Whether we come at the meaning of life from the side of the materialist and treat the soul as a chance by-product of material chemical interactions, or from the side of the spiritual seeker and treat it as the one real center and source of consciousness, we still can recognize that there is an awareness that we hold that can look at Nature and attempt to deal with it in some way, whether by consciously choosing to ignore or abandon it, or by choosing to manipulate it for our pleasure and benefit.
Sri Aurobindo observes: “It does not matter at all how it came about; the fact is not only there, it determines our whole existence, it is the one fact which is really important to us as human beings with a will and an intelligence and a subjective existence which makes all our happiness and our suffering. The whole problem of life resolves itself into this one question,–‘What are we to do with this soul and nature set face to face with each other, this Nature, this personal and cosmic activity, which tries to impress itself upon the soul, to possess, control, determine it, and this soul which feels that in some mysterious way it has a freedom, a control over itself, a responsibility for what it is and does, and tries therefore to turn upon Nature, its own and the world’s, and to control, possess, enjoy, or even, it may be, reject and escape from her?’ In order to answer that question we have to know,–to know what the soul can do, to know what it can do with itself, to know too what it can do with Nature and the world. The whole of human philosophy, religion, science is really nothing but an attempt to get at the right data upon which it will be possible to answer the question and solve, as satisfactorily as our knowledge will allow, the problem of our existence.”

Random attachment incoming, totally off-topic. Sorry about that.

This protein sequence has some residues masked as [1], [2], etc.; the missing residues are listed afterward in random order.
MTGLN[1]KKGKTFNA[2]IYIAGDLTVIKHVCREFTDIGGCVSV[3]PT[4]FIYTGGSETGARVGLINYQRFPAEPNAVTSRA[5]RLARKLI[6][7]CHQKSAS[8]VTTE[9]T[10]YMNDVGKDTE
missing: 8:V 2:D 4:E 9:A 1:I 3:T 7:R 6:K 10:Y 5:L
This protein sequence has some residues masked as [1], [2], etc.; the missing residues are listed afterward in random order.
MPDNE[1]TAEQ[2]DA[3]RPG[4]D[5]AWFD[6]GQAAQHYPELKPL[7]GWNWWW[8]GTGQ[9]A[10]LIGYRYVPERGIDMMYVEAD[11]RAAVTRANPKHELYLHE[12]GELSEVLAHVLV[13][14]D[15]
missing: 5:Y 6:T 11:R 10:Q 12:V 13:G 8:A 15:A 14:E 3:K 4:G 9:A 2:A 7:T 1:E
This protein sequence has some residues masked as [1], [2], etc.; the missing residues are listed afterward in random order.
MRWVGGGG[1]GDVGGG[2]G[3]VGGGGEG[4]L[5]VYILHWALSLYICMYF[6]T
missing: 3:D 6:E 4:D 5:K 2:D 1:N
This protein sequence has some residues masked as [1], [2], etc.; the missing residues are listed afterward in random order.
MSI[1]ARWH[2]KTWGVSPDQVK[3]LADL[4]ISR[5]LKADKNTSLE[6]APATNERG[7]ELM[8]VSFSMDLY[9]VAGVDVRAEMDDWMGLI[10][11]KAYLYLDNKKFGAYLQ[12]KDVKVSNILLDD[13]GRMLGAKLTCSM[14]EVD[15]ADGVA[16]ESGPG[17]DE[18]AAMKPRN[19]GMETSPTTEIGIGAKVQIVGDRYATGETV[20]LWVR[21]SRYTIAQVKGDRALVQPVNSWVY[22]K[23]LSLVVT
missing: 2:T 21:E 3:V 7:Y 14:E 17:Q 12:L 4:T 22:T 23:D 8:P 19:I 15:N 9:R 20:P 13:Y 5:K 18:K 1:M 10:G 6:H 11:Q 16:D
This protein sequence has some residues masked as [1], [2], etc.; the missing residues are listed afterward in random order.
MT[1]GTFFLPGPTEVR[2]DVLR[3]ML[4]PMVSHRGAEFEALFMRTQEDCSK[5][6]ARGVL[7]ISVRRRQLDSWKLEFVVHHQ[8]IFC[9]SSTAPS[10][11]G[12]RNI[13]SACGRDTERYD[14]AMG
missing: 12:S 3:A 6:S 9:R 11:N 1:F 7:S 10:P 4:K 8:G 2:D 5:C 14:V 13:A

Sri Aurobindo, The Synthesis of Yoga, Part Two: The Yoga of Integral Knowledge, Chapter 17, The Soul and Nature, pp. 410-411